- Nano Express
- Open Access
Facile purification of colloidal NIR-responsive gold nanorods using ions assisted self-assembly
© Liu et al; licensee Springer. 2011
Received: 15 November 2010
Accepted: 14 February 2011
Published: 14 February 2011
Anisotropic metal nanoparticles have been paid much attention because the broken symmetry of these nanoparticles often leads to novel properties. Anisotropic gold nanoparticles obtained by wet chemical methods inevitably accompany spherical ones due to the intrinsically high symmetry of face-centred cubic metal. Therefore, it is essential for the purification of anisotropic gold nanoparticles. This work presents a facile, low cost while effective solution to the challenging issue of high-purity separation of seed-mediated grown NIR-responsive gold nanorods from co-produced spherical and cubic nanoparticles in solution. The key point of our strategy lies in different shape-dependent solution stability between anisotropic nanoparticles and symmetric ones and selective self-assembly and subsequent precipitation can be induced by introducing ions to the as-made nanorod solution. As a result, gold nanorods of excellent purity (97% in number density) have been obtained within a short time, which has been confirmed by SEM observation and UV-vis-NIR spectroscopy respectively. Based on the experimental facts, a possible shape separation mechanism was also proposed.
Metal nanoparticles with specific shape have become the focus of intensive research because the physicochemical properties of these nanoparticles are highly dependent on their shapes and exposed crystal facets [1, 2]. Of the possible shapes of metal nanoparticles, rod-shaped gold nanoparticles are especially attractive as they offer unique optical properties together with excellent adjustability and biocompatibility . For gold nanorods (NRs), their plasmon band corresponds to absorption and scattering of light is split in two due to their anisotropic shape: one weak band at higher energy resonates along the transverse axis of the NR, while the other strong band at lower energy resonates along the longitudinal axis of the NR. The transverse band is located in the visible region of the electromagnetic spectrum at ca. 510 nm and is insensitive to the change of the aspect ratio (length divided by width) of the NRs, while the longitudinal band can be drastically tailored from the visible to the near-infrared (NIR) region (700-1,100 nm) by increasing the aspect ratios. Due to the high transmission of the NIR lights in tissue, blood, and water, colloidal NIR-responsive gold NRs have been widely explored for biomedical imaging and photothermal therapy of tumors [4–7]. On the other hand, the longitudinal plasmon band of gold NRs shows excellent sensitivity to the changes of the local dielectric surroundings, including solvent, adsorbed molecules and the aggregate state and the sensitivity is found to be largely improved when increasing the aspect ratio, enabling gold NRs for versatile sensing applications [8–10]. Furthermore, since the transverse plasmon band of gold NRs is basically immune of the change of aspect ratios, one can use a dispersion with a composite longitudinal plasmon bands by mixing gold NRs with proper aspect ratios to perform multiplex sensing in solution [11, 12].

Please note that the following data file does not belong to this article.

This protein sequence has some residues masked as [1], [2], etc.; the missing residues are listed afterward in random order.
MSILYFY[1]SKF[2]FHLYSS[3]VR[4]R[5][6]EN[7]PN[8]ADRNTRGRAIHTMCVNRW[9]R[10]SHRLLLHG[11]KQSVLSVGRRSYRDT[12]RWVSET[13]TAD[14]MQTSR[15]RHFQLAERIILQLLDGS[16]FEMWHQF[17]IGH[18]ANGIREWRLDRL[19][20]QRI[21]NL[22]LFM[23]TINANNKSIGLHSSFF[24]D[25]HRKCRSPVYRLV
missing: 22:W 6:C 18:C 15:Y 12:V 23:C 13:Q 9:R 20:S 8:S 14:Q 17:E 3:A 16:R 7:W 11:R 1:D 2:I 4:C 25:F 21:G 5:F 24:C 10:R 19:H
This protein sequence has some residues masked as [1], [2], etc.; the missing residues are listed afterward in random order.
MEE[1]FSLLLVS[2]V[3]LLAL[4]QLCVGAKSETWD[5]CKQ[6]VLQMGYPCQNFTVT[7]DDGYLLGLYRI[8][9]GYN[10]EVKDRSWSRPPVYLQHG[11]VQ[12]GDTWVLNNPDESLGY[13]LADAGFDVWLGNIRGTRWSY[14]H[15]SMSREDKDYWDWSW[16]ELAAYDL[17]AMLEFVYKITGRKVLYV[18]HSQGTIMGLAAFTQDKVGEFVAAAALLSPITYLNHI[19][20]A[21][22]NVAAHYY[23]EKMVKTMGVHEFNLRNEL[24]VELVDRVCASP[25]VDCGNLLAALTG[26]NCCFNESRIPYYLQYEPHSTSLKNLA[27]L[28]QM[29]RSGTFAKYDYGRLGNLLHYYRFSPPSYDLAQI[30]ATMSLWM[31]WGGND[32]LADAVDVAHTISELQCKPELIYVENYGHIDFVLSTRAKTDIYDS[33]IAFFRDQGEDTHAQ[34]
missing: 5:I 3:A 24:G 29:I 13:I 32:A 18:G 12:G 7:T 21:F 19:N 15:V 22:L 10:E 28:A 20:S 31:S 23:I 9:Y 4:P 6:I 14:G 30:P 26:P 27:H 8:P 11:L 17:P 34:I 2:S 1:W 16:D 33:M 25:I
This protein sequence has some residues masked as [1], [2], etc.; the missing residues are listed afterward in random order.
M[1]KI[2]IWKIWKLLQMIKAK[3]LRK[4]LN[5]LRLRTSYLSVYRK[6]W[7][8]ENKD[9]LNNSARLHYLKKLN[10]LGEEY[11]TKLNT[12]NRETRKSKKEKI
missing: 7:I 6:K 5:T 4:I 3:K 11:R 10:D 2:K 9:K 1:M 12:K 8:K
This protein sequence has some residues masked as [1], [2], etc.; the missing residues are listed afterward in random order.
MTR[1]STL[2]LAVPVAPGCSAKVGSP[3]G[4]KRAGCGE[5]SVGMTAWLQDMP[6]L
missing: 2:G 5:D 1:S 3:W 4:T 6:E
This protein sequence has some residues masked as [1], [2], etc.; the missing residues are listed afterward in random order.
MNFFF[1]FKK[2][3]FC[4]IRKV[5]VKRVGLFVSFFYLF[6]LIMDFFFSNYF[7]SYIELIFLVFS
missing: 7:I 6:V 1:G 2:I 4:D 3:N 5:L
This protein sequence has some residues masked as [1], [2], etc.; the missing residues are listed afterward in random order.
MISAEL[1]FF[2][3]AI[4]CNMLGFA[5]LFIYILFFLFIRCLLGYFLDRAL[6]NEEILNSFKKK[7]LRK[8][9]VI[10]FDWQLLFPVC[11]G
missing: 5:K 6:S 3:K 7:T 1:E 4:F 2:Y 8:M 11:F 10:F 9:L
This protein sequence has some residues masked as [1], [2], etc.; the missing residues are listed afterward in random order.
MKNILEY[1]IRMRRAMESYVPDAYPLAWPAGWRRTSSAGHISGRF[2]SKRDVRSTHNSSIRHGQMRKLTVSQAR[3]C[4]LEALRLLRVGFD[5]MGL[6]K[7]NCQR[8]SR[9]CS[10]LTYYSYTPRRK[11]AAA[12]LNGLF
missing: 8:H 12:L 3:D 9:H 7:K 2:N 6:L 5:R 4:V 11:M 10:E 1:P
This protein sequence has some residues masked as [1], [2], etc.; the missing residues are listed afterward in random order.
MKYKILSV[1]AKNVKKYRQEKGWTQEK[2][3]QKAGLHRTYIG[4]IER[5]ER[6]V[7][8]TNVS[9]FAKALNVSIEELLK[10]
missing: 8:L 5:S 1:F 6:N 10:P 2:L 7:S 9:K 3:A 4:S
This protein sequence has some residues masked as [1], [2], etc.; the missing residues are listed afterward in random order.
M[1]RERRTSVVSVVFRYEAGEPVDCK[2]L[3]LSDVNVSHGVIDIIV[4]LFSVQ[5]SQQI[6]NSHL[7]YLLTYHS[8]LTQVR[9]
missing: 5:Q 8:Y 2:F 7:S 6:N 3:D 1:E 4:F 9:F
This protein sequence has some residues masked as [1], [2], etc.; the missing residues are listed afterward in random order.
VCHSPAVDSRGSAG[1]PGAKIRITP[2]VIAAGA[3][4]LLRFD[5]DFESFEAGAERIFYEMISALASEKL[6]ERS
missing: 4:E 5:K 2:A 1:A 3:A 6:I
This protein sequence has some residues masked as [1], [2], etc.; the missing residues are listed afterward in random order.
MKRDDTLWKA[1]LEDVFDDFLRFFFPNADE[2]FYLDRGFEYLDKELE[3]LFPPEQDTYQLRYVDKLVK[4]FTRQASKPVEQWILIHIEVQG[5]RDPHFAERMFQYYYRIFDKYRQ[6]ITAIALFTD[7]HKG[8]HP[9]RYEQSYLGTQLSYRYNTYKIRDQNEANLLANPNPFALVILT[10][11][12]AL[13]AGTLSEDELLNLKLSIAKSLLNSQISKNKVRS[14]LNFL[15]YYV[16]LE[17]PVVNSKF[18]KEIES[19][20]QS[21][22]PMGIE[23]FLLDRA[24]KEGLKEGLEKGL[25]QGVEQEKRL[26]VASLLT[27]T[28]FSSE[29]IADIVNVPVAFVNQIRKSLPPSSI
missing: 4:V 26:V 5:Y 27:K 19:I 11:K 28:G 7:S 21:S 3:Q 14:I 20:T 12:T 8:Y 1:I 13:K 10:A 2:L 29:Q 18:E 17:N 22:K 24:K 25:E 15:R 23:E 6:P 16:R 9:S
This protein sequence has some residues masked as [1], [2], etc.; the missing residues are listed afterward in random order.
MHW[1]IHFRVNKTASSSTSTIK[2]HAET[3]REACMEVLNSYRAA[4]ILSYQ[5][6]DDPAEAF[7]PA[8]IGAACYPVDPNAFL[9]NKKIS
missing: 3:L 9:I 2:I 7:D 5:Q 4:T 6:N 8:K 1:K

Colloidal gold NRs have been synthesized by a variety of methods such as templating , electrochemistry , photochemistry  and seeding . The seed-mediated growth procedure in the presence of surfactant has been most popular due to no need of specialized equipment or organic solvents, high yield of NRs, and convenient particle aspect ratio control. The current routine procedure is originated in 2001 by Jana et al  and further improved in 2003 by Nikoobakht et al . Briefly, in a single-surfactant system, approximately 4 nm gold spherical nanoparticles are used as the seeds and subsequent reduction of HAuCl4 with ascorbic acid in the presence of a cationic surfactant cetyltrimethylammonium bromide (CTAB) as growth solution. A small amount of AgNO3 is put into the growth solution before seed addition to direct the rod growth and adjust the aspect ratio. This procedure results in reproducible formation of gold NRs with aspect ratios from 1.5 to 4.5 in nearly quantitative yields (approximately 99%) and their longitudinal plasmon bands of these NRs are mainly located in visible region. To obtain gold NRs with higher aspect ratios, a co-surfactant of benzyldimethylhexadecylammonium chloride (BDAC) has to be introduced in the growth solution. The CTAB/BDAC system produces NRs with aspect ratios ranging from 5 up to 10 and their longitudinal plasmon bands are located in NIR region. Unfortunately, this binary surfactant system also co-produce quite a few of symmetric gold nanoparticles including spherical nanoparticles (strictly, truncated octahedral nanocrystals) and cubic nanoparticles as byproducts. In order to take full advantage of the potentials offered by the NIR-responsive gold NRs, high-purity separation is necessary before employing them. Unlike longer gold NRs with aspect ratios beyond 10 which undergo gravitational settling from solution , colloidal gold NRs do not precipitate spontaneously because their gravitational force is insignificant as compared to Brownian motion. To solve this long-existing problem, Sharma et al adopted centrifugation-assisted sedimentation to purify these NIR-responsive gold NRs by the different shape-dependent sedimentation coefficient of the nanoparticles . However, this technology is limited to the applicability of very low concentration of nanoparticle mixtures. Very recently, Park et al demonstrated an efficient procedure for separating gold NRs from spherical or cubic nanoparticles through the formation of NR flocculates by surfactant micelle-induced depletion interaction . In their procedure, a large quantity of CTAB or CTAB/BDAC mixture was demanded to add into the as-made NRs solution to form supersaturated micelles to lead to phase separation between the NRs and the symmetric ones. Herein, we present a low-cost, non-toxic while facile method where colloidal gold NRs can be separated from the co-produced symmetric nanoparticles through partially electrostatic shielding by the addition of proper amount of NaCl at ambient conditions. It has found that symmetric nanoparticles hold much better solution stability under a higher ionic concentration and still remain in the solution, while NRs subject to self-assembly in a side-by-side mode and subsequently precipitation. This strategy allows for scale up separation of NRs that were present in the crude solution within a short time and leads to an excellent purity level at no less than 97%.